Arbitrajes Financieros, S.A. v. Bank of Am., N.A., 605 Fed. App’x. 820 (11th Cir. March 26, 2015)
Bond traders specializing in the sale of Venezuelan bonds entered into an agreement with a money transmission company, which opened standard deposit accounts at Bank of America on behalf of the traders. The traders settled a money-laundering investigation with the Department of Justice on terms requiring them to forfeit a portion of the funds held in the bank accounts, because neither the money transmission company nor the traders had the proper licenses or registration to hold U.S. bank accounts. The traders sued Bank of America asserting, among other things, claims of negligence. The traders argued that the bank’s duty of care required it to verify that all licenses and registrations complied with state and federal law.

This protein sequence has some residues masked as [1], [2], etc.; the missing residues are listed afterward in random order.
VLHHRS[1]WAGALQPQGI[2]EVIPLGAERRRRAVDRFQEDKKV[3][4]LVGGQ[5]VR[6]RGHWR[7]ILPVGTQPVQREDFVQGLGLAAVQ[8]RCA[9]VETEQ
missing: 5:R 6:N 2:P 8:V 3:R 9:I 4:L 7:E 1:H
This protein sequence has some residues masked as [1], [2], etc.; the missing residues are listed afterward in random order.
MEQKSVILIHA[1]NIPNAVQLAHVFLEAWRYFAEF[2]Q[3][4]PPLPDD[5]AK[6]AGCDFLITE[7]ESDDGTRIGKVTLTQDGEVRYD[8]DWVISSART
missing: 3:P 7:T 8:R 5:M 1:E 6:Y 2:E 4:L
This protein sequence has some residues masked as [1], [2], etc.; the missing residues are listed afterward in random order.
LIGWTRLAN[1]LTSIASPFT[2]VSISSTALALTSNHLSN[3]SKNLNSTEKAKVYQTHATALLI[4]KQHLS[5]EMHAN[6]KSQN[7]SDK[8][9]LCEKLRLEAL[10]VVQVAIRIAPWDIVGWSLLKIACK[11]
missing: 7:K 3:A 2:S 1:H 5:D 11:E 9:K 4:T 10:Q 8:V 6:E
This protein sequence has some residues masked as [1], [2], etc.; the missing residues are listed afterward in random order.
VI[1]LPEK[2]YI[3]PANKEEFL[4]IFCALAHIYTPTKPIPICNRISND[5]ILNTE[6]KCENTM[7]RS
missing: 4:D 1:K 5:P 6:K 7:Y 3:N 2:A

On appeal, the Eleventh Circuit Court of Appeals affirmed the lower court’s dismissal of the complaint, holding that the bank’s ordinary duty of care did not require it to act for the benefit of the traders. The court rejected the traders’ argument that the bank was a fiduciary with a heightened duty of care. Under Florida law, a bank generally does not have a fiduciary relationship with its standard deposit customers. Nevertheless, a bank may become a fiduciary if it “1) takes on extra services for a customer; 2) receives any greater economic benefit than from a typical transaction, or 3) exercises extensive control.” Capital Bank v. MVB, Inc., 644 So. 2d 515, 519 (Fla. Dist. Ct. App. 1994). The traders claimed that the bank provided “extra services” based on the bank’s provision of specialized technology that allowed them to make wire transfers more quickly than other customers. The court found, however, that the “extra services” provided did not give rise to a fiduciary relationship. The services required to give rise to a fiduciary duty are those that transform a bank’s relationship to exceed the role of a lender by, for example, offering advice or directly orchestrating non-banking transactions. Finding that Bank of America’s specialized technology did not reach that threshold, the court found no fiduciary relationship existed between the bank and the traders.